• In ~/.cronos/config/app.toml, update minimum gas price to avoid transaction spamming (opens new window)

    $ sed -i.bak -E 's#^(minimum-gas-prices[[:space:]]+=[[:space:]]+).*$#\1"5000000000000basecro"#' ~/.cronos/config/app.toml
  • For network configuration, in ~/.cronos/config/config.toml, please modify the configurations of persistent_peers, create_empty_blocks_interval and timeout_commit by:

    $ sed -i.bak -E 's#^(seeds[[:space:]]+=[[:space:]]+).*$#\1"[email protected]g:26656,[email protected]g:26656,[email protected]g:26656"#' ~/.cronos/config/config.toml
    $ sed -i.bak -E 's#^(create_empty_blocks_interval[[:space:]]+=[[:space:]]+).*$#\1"5s"#' ~/.cronos/config/config.toml
    $ sed -i.bak -E 's#^(timeout_commit[[:space:]]+=[[:space:]]+).*$#\1"5s"#' ~/.cronos/config/config.toml


  • For Mac environment, if jq is missing, you may install it by: brew install jq

# Step 3. Run everything


This page only shows the minimal setup for validator / full node.

Furthermore, you may want to run full nodes

as sentries (see Tendermint (opens new window)), restrict your validator connections to only connect to your full nodes, test secure storage of validator keys etc.

# Step 3-1. Create a new key and address

Run the followings to create a new key. For example, you can create a key with the name Default by:

  $ ./cronosd keys add Default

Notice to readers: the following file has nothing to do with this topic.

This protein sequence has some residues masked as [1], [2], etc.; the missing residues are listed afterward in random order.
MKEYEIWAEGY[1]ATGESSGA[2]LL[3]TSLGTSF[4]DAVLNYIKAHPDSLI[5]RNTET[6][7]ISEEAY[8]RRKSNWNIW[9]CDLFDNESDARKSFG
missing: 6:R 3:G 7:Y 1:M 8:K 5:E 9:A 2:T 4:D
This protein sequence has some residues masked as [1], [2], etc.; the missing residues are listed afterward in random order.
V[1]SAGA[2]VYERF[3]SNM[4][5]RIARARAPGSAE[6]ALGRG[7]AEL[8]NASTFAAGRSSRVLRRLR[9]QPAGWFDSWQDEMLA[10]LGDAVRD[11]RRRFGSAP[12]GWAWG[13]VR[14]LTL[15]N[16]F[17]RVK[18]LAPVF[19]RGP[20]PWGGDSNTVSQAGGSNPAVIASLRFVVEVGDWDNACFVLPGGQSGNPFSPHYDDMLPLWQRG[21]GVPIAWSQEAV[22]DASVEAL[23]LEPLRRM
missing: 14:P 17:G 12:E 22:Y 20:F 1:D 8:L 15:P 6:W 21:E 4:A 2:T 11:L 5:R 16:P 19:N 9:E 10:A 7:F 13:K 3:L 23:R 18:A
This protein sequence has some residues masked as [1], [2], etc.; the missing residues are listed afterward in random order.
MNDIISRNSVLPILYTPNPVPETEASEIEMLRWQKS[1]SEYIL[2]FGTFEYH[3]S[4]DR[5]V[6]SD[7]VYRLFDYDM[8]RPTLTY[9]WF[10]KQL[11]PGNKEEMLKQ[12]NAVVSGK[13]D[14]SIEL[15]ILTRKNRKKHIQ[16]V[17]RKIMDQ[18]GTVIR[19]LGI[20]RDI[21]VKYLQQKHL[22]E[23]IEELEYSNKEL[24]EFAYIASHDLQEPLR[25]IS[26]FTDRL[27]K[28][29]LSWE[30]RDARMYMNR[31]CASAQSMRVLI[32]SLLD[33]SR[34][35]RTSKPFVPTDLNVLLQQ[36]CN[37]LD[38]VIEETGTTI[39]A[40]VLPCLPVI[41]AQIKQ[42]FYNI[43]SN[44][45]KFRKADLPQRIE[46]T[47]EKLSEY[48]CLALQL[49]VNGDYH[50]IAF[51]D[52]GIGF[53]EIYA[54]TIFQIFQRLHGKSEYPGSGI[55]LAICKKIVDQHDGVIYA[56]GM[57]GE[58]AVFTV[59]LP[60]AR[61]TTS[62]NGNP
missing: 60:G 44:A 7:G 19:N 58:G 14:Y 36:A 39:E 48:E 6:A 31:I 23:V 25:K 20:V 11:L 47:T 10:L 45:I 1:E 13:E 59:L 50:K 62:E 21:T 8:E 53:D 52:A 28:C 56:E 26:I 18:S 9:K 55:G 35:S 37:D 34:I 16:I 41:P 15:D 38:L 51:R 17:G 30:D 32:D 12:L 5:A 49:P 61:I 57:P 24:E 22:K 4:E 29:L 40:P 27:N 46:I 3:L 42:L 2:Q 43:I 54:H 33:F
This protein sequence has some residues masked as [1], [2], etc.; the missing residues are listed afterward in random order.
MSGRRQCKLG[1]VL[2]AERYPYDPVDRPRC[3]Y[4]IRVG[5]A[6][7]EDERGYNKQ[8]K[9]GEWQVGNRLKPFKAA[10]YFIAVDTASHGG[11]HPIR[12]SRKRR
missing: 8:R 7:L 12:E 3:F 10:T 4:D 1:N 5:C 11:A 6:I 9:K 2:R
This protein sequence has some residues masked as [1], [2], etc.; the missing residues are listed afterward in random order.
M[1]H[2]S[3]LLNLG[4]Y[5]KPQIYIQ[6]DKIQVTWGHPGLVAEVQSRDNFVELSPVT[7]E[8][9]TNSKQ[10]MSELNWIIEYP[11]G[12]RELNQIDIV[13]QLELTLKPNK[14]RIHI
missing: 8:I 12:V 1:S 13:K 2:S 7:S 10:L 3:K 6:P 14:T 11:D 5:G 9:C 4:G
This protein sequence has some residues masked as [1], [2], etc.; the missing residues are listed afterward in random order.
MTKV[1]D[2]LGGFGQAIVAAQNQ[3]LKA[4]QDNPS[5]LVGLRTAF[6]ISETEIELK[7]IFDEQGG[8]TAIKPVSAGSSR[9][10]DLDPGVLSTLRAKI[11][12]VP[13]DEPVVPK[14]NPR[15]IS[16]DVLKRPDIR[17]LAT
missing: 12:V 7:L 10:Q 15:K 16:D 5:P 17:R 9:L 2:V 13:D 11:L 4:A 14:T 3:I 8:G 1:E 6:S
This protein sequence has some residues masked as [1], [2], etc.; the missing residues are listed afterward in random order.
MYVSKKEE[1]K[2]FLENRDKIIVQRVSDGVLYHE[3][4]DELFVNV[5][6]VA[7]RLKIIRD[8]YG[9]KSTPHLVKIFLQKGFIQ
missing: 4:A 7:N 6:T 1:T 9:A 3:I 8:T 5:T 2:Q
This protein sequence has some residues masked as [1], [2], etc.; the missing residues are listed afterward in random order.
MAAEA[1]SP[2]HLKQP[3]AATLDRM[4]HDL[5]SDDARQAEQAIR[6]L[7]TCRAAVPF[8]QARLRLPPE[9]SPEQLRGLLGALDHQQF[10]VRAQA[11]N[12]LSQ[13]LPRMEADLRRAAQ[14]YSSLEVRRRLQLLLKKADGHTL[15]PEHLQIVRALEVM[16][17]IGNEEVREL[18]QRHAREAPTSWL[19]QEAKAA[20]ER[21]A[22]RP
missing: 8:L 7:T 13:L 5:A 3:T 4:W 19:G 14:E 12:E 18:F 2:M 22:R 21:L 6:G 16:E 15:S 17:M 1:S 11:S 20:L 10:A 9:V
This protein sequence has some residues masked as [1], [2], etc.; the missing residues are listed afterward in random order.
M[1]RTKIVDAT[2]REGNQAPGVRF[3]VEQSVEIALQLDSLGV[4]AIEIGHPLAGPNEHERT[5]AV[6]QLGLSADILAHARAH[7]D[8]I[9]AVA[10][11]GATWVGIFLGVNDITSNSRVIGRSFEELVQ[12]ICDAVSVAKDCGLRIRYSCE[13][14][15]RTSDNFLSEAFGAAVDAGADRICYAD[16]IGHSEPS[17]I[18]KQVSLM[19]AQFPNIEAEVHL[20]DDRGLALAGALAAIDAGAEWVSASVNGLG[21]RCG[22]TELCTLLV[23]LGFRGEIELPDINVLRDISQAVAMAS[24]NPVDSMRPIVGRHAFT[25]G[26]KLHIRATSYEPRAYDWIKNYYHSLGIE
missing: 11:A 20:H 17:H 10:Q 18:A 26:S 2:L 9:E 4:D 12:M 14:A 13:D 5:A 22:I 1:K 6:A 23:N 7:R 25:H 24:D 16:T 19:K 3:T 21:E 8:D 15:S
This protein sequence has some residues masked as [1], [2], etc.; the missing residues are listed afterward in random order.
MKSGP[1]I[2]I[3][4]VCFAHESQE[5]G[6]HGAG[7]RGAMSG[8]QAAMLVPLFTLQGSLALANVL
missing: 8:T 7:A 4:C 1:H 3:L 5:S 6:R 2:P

You should obtain an address with crc prefix, e.g. crc10u5mgfflasrfj9s94mt8l9yucrt2gzhcyt5tsg. This will be the address for performing transactions.

# Step 3-2. Run everything

Once the cronosd has been configured, we are ready to start the node and sync the blockchain data:

  • Start cronosd, e.g.:

  $ ./cronosd start


If you see errors saying too many files opened..., then you need to set a higher number for maximum open file descriptors in your OS.

If you are on OSX or Linux, then the following could be useful:

# Check current max fd

$ ulimit -n

# Set a new max fd


# Example

$ ulimit -Sn 4096

  • (Optional for Linux) Start cronosd with systemd service, e.g.:

  $ curl -s https://raw.githubusercontent.com/crypto-org-chain/cronos-docs/master/systemd/create-service.sh -o create-service.sh && curl -s https://raw.githubusercontent.com/crypto-org-chain/cronos-docs/master/systemd/cronosd.service.template -o cronosd.service.template

  $ chmod +x ./create-service.sh && ./create-service.sh

  $ sudo systemctl start cronosd

  # view log

  $ journalctl -u cronosd -f

Example: /etc/systemd/system/cronosd.service created by script

# /etc/systemd/system/cronosd.service









ExecStart=/usr/local/bin/cronosd start --home /home/ubuntu/.cronos






It should begin fetching blocks from the other peers.

  • You can query the node syncing status by

    $ ./cronosd status 2>&1 | jq '.SyncInfo.catching_up'

    If the above command returns false, It means that your node is fully synced; otherwise, it returns true and implies your node is still catching up.

  • One can check the current block height by querying the public full node by:

    curl -s https://rpc-cronos.crypto.org/commit | jq "{height: .result.signed_header.header.height}"

    and you can check your node's progress (in terms of block height) by

    $ ./cronosd status 2>&1 | jq '.SyncInfo.latest_block_height'

# Cronos mainnet Beta explorer